Anybody who has been paying any attention to the data visualization scene knows that the summer of 2017 was the summer of joyplots. This type of visualization turned viral, probably not in small part fueled by the R package ggjoy that I wrote in July. However, I think it’s time to retire both the name “joyplot” and the ggjoy package, and as of today the ggjoy package is officially deprecated. A replacement package ggridges is in place and provides essentially the same functionality.
The term “joyplot” was coined by Jenny Bryan in a tweet on April 24, 2017:
@JennyBryan) April 25, 2017
The idea was to honor the band Joy Division, whose 1979 album Unknown Pleasures features on its cover a visualization of radio waves as staggered lines, creating a 3D-like effect. This seemed like a good idea and the name caught on like wildfire.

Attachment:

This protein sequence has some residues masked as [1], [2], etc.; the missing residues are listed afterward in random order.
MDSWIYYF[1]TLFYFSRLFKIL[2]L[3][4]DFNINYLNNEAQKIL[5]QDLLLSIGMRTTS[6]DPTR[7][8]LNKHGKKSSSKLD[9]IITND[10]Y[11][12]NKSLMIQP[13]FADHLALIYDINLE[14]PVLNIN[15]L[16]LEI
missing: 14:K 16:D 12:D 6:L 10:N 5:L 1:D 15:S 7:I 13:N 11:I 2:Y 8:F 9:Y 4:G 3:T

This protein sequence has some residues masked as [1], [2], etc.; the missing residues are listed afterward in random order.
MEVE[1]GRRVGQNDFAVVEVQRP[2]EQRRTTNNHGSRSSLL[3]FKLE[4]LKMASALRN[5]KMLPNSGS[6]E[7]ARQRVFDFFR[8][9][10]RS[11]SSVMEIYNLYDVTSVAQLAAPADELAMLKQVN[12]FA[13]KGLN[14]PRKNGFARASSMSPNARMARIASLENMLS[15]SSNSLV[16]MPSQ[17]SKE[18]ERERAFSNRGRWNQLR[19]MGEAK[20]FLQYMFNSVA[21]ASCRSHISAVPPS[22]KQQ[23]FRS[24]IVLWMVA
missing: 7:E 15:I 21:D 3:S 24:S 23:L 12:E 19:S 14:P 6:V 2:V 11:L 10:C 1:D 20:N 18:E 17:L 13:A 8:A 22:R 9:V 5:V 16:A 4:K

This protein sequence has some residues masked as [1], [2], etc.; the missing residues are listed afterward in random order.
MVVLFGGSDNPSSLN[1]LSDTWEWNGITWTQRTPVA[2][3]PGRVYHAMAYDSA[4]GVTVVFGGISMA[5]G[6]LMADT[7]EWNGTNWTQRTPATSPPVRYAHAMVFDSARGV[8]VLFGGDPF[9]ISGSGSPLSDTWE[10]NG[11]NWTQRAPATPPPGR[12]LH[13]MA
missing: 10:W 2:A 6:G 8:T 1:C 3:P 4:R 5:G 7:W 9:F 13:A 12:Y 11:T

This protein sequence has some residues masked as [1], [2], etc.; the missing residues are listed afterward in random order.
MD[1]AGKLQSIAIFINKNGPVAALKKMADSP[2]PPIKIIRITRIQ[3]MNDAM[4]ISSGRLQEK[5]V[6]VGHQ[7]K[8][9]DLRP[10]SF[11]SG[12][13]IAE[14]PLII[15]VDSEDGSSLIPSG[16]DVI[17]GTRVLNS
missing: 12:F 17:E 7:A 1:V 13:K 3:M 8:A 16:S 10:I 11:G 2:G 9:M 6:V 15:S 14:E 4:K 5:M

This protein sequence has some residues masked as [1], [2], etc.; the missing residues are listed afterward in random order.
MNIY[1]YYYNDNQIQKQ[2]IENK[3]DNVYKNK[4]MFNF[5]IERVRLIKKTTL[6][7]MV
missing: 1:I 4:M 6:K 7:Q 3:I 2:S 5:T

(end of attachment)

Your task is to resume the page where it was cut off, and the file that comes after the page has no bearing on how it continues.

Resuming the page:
Unfortunately, when the name “joyplot” took off, nobody in the datascience community was aware of the origin of the name “Joy Division”. As described in the book House of Dolls, joy divisions were groups of Jewish women in Nazi concentration camps kept for the sexual pleasure of soldiers. The band Joy Division took their name directly from this book and even quoted from the book in one of their early songs.
Thus, as joyful as the name “joyplot” sounds to the uninformed, its history is rather dark, and we would do better using a different name. For this reason, I have decided to now call these plots “ridgeline plots”. Indeed, from day one, the ggjoy package contained a
geom_ridgeline(), so I’m just keeping in this tradition. The new ggridges package uses this naming convention throughout, and all functions have been renamed accordingly. For example,
geom_joy() is now called
geom_density_ridges(). A complete list of all name replacements is provided here. Porting your code from ggjoy to ggridges should be as simple as a search-and-replace for all those functions in your code. If you run into any trouble, please let me know or open an issue on github.